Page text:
Evaluate the extent to which Freud’s theory of psychosexual development can help us to understand a client’s presenting issue In this essay we will look at Freud’s theory of psychosexual development in some detail, including an evaluation of the theory’s origin, criticism and strengths. We will be looking at its application, both through history and in current practice, leading to a more thorough discussion centred around its relavance when trying to understand clients’ presenting issues. The main themes of Freud’s work were centred on the significance of the first few years of a child’s life, in the subsequent development of personality. Freud believed that children experience emotional conflicts, and their future adjustment depends on how well these conflicts are resolved. Another theme with Freud’s work concerned the unconscious mind, the part of our mind we are not aware of.
This was also the first “real” form of psychology (i.e. studying people’s behaviours and looking for their causes), which lead to the gradual expansion of psychology as a study itself. One the most basic assumptions of this approach is that our experiences in early childhood determine particular personality traits of ours as adults, as well as our general behavioural patterns and ways of thinking. Another assumption would be that the majority of our behaviour and personality is determined by unconscious motives. It is the product of an unconscious mind being driven by its most basic desires and emotions in coaction with our traits determined by our early childhood experiences.
His work on sexuality and perversions led to the wider theory of sexuality whereby he differentiated the sexual aim (the desire for pleasure) and the object (the person or thing used to fulfil the desire). He asserted that sexuality is more than just genital copulation between adults and this work is the background to his theory on infantile sexuality. He emphasised particular erogenous zones as being of primary importance at different stages of infancy. Each stage impacts in three significant ways: physical focus where the child’s energy may be concentrated and their gratification obtained; psychologically through demands being made of the child by the outside world as he or she develops – either doing too much or not enough of what is ideal;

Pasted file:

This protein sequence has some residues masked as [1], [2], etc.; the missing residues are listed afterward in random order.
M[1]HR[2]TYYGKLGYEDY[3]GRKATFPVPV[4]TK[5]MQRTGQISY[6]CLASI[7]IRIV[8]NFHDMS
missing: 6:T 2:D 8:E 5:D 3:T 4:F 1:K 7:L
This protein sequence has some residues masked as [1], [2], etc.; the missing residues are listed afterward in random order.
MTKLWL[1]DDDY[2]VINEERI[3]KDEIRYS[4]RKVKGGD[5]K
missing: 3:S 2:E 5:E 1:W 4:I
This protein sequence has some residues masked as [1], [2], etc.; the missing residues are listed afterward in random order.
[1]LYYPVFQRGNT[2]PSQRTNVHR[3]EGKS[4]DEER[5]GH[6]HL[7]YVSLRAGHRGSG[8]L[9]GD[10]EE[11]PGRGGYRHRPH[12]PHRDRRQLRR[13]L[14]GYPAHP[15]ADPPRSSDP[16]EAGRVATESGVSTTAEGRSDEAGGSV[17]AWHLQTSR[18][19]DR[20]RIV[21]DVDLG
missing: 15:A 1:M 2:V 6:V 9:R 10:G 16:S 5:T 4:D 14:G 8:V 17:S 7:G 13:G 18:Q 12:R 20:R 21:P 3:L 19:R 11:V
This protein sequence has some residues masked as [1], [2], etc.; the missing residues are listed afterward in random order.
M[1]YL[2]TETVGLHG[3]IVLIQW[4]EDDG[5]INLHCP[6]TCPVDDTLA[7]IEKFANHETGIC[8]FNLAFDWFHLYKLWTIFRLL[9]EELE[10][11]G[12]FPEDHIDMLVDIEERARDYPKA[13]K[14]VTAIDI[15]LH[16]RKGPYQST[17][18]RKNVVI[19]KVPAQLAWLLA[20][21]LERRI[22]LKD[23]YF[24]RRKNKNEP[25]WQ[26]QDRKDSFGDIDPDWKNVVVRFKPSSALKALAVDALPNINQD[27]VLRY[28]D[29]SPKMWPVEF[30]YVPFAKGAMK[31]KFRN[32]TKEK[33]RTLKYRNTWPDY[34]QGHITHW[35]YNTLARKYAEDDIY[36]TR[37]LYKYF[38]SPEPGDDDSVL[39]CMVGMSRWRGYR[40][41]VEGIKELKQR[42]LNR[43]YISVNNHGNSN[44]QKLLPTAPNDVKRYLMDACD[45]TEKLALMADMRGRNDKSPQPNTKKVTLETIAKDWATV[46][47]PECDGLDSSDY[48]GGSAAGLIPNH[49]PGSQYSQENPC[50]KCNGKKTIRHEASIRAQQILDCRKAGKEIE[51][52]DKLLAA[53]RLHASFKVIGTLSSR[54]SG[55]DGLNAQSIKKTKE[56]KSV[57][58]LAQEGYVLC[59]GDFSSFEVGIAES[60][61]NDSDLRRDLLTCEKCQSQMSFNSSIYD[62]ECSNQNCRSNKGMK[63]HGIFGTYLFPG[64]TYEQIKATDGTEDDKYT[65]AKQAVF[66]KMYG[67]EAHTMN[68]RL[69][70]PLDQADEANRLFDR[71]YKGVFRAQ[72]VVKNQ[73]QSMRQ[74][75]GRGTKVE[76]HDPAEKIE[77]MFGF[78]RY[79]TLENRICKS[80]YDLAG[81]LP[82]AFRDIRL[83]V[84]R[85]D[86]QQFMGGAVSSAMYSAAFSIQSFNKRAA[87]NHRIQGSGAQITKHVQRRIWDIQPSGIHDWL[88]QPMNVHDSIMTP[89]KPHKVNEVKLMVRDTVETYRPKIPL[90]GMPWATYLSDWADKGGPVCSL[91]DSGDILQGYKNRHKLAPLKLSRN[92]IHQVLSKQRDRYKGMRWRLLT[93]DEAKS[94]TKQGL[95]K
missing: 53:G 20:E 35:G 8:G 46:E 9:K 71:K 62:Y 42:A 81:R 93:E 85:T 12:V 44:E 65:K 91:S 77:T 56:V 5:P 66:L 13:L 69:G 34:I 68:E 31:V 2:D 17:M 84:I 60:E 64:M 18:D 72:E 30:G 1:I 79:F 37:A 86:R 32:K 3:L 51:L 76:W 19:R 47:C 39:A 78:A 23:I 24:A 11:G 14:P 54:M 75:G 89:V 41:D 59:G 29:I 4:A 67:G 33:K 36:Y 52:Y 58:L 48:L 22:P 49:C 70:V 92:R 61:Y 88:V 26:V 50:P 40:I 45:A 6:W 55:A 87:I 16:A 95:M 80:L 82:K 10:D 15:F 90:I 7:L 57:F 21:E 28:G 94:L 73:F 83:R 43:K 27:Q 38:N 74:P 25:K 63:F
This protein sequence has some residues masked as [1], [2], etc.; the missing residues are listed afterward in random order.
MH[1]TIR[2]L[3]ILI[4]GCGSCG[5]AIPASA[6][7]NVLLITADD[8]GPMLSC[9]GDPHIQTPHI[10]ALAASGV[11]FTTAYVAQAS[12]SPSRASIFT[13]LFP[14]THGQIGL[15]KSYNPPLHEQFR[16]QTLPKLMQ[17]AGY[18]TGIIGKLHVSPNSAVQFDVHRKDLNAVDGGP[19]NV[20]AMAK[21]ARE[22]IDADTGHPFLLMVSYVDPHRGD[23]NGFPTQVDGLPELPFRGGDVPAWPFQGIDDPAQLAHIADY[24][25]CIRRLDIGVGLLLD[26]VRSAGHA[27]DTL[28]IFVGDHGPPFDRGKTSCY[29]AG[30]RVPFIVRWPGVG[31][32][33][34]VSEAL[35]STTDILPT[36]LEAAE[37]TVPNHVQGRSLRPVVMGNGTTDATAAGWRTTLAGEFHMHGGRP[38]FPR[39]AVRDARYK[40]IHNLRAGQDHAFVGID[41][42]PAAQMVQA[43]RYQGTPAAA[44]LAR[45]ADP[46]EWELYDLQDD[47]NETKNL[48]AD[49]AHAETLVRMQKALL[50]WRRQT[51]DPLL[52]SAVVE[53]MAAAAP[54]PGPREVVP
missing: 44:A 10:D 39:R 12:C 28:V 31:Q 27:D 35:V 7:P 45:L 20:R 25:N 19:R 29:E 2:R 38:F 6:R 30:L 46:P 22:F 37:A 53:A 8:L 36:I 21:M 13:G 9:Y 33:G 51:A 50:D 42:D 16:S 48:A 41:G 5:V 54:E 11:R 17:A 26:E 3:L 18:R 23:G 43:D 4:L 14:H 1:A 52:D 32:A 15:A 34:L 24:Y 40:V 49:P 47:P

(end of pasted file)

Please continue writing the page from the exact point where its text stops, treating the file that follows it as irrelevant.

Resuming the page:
In evaluating the pros and cons of psychosexual theory and helps us to understand a client’s presenting issue, I will define and consider the relationship between the Id, Ego and Superego and the way in which these are in many ways representative of earlier experiences and of those early situations and conflicts we faced. I will examine some of the criticisms that have been leveled at the Freudian theory in order to evaluate it. I will discuss how his theory would help in therapy to ascertain what the problem was, as well giving my own views, whether it would be useful in practice and if it would be enough to go on to offer adequate therapy to a client. Freud created a new perspective on the study of human behaviour where he focused on the unconscious instinct and urges rather than the conscious. Freud suggested that human nature was focused mainly on desire rather than reason and that it was our past experiences that determined our future behaviour and the development of our personality.